Thursday, April 24, 2014

An Encounter with Christ

As many of you know, I've taken some time away from the computer for Lent; only recently returning to Facebook and blogging.  During that time I've tried to add some other pursuits that would help me grow closer to God.   One of the things I decided to do was get back to 'pleasure reading.'  With classes for ministry formation, bible studies, prayer groups, etc... a great deal of my reading has been 'assignments' or things I needed to research to plan a prayer retreat, or even the Facebook posts.  So I picked out a few books to read, to help me grow closer, but also books that are just for me.  Books I wanted to read.

One of those books is The Jesuit Guide to Almost Everything by Reverend James Martin, SJ.  This book interested me because of our new Holy Father, Pope Francis, and his Jesuit background.  I don't know a lot about Jesuits so trying to understand their spirituality is very interesting and enlightening to me.   I've also been reading the wonderful book, Pope Francis: Why He Leads the Way He Leads given to me as a gift by my dear friend Laci.   One of the interesting things I have found about Father Martin, is that he consistently looks for Gods presence in everything.  In every person. In every action. In every thought. In every 'desire'.   He looks to find God, if not in the moment, at least in retrospect to the end of his day when he does his daily Examen.  There is such a wonderful anecdote in the book by Father Martin about a man working in an administrative position who, when the door bell rings, would say "I am coming Lord!" in preparation for trying to see God in whoever had come to visit or to do business.

Such a simple concept, to look at your day and try to find God in each person you talk to.  In each task you are doing. In every blessing and even in every problem.  Father Tim Seigel  used to say much the same thing, when he would talk about the beauty of our round church.   He would tell us that in each person in the room, there is Jesus waiting.  I even remember a story about a grumpy old man that someone was trying to serve or at least talk with in a shelter, and the story ended with "Jesus wasn't in a very good mood that day."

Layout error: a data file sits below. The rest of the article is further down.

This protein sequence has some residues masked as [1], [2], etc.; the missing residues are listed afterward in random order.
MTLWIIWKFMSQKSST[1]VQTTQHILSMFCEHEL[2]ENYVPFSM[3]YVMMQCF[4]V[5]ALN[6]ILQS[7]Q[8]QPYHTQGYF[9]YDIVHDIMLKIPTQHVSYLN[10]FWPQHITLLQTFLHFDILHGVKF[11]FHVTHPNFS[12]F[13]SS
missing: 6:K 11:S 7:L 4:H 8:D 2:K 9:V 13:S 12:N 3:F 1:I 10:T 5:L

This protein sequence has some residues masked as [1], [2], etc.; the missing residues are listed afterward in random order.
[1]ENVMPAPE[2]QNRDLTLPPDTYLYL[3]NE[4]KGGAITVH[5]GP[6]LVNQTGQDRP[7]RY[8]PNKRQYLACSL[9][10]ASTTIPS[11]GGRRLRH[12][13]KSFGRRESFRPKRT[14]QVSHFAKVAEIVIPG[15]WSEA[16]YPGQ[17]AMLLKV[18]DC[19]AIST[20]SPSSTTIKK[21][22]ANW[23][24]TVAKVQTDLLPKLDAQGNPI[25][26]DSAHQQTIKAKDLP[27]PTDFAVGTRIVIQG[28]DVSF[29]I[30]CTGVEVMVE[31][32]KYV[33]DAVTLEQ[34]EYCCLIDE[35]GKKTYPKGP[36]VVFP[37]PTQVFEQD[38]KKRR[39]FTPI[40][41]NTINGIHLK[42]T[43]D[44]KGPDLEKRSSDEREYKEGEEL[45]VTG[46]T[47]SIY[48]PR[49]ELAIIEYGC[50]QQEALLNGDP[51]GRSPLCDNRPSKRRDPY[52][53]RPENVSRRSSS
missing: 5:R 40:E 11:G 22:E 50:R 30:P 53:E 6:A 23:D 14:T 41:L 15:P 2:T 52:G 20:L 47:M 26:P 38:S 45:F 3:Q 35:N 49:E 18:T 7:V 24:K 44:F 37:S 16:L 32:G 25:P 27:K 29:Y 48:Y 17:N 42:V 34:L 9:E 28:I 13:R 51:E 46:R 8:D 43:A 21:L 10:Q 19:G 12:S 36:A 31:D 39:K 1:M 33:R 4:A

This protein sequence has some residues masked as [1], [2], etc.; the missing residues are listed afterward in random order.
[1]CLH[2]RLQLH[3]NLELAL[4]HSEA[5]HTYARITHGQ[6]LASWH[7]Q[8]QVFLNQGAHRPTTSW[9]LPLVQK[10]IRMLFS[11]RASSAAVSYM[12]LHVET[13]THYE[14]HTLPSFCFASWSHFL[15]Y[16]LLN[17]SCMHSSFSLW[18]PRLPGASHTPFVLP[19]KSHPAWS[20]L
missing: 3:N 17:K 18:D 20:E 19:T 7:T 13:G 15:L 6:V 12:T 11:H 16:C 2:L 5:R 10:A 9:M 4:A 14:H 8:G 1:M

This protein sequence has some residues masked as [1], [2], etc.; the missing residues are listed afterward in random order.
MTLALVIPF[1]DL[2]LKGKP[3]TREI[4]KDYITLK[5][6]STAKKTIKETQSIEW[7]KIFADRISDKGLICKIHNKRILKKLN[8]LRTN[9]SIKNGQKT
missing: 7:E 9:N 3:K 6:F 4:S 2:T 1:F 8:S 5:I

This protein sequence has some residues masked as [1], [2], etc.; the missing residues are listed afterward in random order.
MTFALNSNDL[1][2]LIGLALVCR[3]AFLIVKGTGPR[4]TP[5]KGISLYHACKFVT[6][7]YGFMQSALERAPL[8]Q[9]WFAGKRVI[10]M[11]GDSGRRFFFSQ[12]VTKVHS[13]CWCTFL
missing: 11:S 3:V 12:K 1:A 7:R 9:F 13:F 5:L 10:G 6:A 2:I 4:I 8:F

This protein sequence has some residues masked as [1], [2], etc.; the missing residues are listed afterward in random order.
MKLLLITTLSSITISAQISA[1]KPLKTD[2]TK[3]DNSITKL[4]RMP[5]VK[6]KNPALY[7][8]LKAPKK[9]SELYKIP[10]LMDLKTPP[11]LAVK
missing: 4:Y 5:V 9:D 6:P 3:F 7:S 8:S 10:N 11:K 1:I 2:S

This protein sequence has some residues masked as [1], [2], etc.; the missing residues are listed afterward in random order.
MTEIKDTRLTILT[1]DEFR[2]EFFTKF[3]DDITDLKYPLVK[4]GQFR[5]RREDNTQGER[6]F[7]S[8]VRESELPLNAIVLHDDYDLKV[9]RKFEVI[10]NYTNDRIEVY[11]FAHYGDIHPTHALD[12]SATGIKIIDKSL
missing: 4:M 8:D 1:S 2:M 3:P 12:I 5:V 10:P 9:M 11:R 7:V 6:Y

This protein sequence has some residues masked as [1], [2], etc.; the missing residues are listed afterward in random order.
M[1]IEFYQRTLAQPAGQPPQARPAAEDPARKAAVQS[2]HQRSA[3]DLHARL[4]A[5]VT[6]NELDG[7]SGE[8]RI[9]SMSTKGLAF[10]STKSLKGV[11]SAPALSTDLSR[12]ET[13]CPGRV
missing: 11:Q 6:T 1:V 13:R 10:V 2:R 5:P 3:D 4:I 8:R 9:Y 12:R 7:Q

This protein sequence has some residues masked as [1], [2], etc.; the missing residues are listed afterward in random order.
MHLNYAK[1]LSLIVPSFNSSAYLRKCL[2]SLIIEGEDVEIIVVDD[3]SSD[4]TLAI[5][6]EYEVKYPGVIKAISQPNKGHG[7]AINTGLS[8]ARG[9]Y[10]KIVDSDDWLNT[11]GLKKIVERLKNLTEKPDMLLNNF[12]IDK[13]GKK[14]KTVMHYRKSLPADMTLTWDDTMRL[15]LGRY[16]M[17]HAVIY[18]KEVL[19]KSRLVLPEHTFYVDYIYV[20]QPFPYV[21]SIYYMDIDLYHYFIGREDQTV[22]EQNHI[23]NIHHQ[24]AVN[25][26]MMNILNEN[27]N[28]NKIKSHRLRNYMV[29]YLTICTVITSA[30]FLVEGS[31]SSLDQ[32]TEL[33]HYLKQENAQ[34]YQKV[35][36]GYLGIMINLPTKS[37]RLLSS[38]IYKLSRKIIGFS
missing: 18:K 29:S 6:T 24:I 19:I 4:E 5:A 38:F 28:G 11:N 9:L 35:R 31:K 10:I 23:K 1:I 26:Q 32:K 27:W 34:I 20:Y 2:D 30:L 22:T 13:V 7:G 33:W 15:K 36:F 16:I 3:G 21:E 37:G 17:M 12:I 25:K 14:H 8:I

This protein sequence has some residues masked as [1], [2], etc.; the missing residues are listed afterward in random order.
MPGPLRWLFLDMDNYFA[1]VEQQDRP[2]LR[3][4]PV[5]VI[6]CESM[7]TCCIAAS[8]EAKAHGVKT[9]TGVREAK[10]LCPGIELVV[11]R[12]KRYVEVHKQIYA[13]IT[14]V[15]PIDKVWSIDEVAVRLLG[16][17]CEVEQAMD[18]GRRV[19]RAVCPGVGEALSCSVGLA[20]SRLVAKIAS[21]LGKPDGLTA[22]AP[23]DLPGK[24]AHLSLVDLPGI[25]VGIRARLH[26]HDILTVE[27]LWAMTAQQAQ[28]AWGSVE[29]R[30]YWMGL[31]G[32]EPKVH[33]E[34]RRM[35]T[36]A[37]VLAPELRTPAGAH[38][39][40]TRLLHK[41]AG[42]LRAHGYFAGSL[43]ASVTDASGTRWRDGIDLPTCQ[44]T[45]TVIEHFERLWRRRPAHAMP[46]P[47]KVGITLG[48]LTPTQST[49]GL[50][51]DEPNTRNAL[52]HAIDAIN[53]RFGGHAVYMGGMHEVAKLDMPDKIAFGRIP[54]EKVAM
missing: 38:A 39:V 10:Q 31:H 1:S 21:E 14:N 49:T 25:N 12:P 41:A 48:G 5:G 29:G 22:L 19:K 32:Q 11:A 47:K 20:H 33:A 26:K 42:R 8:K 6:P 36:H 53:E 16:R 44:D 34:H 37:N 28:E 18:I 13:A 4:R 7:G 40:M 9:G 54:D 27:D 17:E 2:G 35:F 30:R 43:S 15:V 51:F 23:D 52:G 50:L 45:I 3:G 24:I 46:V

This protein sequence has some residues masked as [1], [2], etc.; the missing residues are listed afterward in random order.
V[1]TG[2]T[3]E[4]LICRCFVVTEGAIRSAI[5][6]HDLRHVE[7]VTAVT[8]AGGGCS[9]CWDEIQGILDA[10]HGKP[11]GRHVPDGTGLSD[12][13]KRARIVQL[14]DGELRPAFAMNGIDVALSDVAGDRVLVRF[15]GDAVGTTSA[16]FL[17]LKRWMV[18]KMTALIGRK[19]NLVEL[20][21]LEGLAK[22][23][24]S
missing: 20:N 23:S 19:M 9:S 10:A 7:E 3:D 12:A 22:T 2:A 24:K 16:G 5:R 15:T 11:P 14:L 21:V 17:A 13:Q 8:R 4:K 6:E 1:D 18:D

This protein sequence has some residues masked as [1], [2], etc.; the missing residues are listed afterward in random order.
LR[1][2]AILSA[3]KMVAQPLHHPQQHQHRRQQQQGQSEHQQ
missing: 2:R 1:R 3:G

It all boils down to "whatever you have done for the least of these, you have done for me" and in the same token "whatever you have not done for the least of these, you have not done for me."  This long introduction leads me to such a simple moment, but one that really opened my eyes and blessed me this morning.   On Thursdays we say a chaplet of Divine Mercy in our Sanctuary after Mass.  Today as we were praying for Mercy for the world and all of us in it, I was drawn to contemplating Mary Magdalene and the gospel from a few days previous.  In that Gospel Mary arrives at the tomb and finds it empty.  She is devastated.  Jesus walks up but she doesn't recognize him in his glorified state, and I'm sure her grief stricken heart and tears helped make it even more difficult to recognize anyone at all.  She, thinking he was the caretaker, begged him to just tell her where Jesus body was and she'd come get it.  She turned back to the tomb, turning her back on God... and a moment later, Jesus said her name.   Something so simple, but immediately she recognized him.  As we were praying for Divine Mercy, I was thinking of the beauty and mercy of that tender moment... being called by God, by name.
There I sat thinking looking around at the faces of the beautiful people praying with me, and asking myself do I see Jesus in this room? In Richard and Gene I always find love, in Mary I find patience and fortitude, in Paul I find the kindness to go out of his way to help everyone.  Yes, in these people I see Jesus every day.  My heart was content for I thought, "Yes, I have seen Jesus today in his body!"

Then as we were leaving, I was talking to Rita about the prayer basket we had set up in the entrance and she, as always, was kind and generous.  Then as she was leaving she gave me a hug and a kiss on the check, and she said "You tell your children and wife," then she paused for a moment as if taking time to get every word just right and said, "Haley.  Hannah. Sarah.  Moira. and Julie."  Pausing between each name as if they were precious and beautiful, and then "that I love them."   Then she walked away.  There He was.   When I was least expecting him, when I thought I had already seen through my own effort what he had to offer me for today, the God of Surprises blessed me with a beautiful moment in which he reminded me "I have called you by name.  You are mine." (Isaiah 43:1) Thank you Lord for reminding me that you love and watch over my family, and that they belong to you.  May I try to live up to that honor of having them in my life; and thank you Lord for Rita, for being your instrument today to bring me such a beautiful present.